The forecasted inclement weather also has the potential to increase slip and trip accidents in the workplace. Employers need to assess the risk from ice, frost and snow and put in place a system to manage it.
• Identify outdoor areas used by pedestrians most likely to be affected by ice, such as: building entrances, car parks, pedestrian walkways, shortcuts, sloped areas and areas constantly in the shade or wet.
• Monitor the temperature, as prevention is key.
• Take action whenever freezing temperatures are forecast.
There are also smart signs on the market, available to buy at low cost, which display warning messages at 500 and below.
Prevent icy surface:
Consideration should also be given to putting a procedure in place to prevent an icy surface forming and/or keep pedestrians off the slippery surface, such as:
• Using grit (see below for more detail) or similar, on areas prone to be slippery in frosty, icy conditions.
• Covering walkways e.g. by an arbour high enough for people to walk through, or use an insulating material on smaller areas overnight.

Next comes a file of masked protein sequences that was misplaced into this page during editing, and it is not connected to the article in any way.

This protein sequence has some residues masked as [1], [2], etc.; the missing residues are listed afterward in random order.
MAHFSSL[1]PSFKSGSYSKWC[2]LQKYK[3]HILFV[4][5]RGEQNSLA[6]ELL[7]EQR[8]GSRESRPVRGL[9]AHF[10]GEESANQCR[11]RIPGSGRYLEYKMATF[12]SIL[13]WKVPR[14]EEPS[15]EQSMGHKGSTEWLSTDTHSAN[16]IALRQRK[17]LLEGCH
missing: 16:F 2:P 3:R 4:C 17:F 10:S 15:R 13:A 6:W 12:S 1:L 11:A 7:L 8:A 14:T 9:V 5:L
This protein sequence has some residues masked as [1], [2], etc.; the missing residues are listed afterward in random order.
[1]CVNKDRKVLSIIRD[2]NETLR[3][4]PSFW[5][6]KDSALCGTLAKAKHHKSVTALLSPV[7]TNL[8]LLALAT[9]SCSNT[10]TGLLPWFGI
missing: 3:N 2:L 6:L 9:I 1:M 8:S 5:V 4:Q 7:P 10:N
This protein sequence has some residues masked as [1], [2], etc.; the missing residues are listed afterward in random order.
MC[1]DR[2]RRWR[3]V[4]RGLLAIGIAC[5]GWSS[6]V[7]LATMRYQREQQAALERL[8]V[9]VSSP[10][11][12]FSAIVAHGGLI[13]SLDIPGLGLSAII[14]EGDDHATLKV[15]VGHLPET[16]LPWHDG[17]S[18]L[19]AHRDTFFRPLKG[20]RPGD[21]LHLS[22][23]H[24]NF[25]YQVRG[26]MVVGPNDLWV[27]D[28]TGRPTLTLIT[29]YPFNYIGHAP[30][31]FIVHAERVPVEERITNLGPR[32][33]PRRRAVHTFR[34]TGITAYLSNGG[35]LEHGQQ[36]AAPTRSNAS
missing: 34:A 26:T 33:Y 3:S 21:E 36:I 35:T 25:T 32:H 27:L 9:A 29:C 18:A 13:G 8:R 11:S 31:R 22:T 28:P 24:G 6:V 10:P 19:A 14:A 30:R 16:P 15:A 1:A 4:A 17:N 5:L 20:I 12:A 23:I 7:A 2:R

• Diverting pedestrians to less slippery walkways and barrier off existing ones.
If warning cones are used, remember to remove them once the hazard has passed or they will eventually be ignored.
The most common method used to de-ice floors is gritting as it is relatively cheap, quick to apply and easy to spread. Rock salt (plain and treated) is the most commonly used ‘grit’. It is the substance used on public roads by the highways authority.
Salt can stop ice forming and cause existing ice or snow to melt. It is most effective when it is ground down, but this will take far longer on pedestrian areas than on roads.
Gritting should be carried out when frost, ice or snow is forecast or when walkways are likely to be damp or wet and the floor temperatures are at, or below freezing. The best times are early in evening before the frost settles and/or early in the morning before employees arrive. Salt doesn’t work instantly; it needs sufficient time to dissolve into the moisture on the floor.
If you grit when it is raining heavily the salt will be washed away, causing a problem if the rain then turns to snow. Compacted snow, which turns to ice, is difficult to treat effectively with grit.
Be aware that ‘dawn frost’ can occur on dry surfaces, when early morning dew forms and freezes on impact with the cold surface. It can be difficult to predict when or where this condition will occur.
For further information, please contact Lauren Dickinson on 02920 853794 or at email@example.com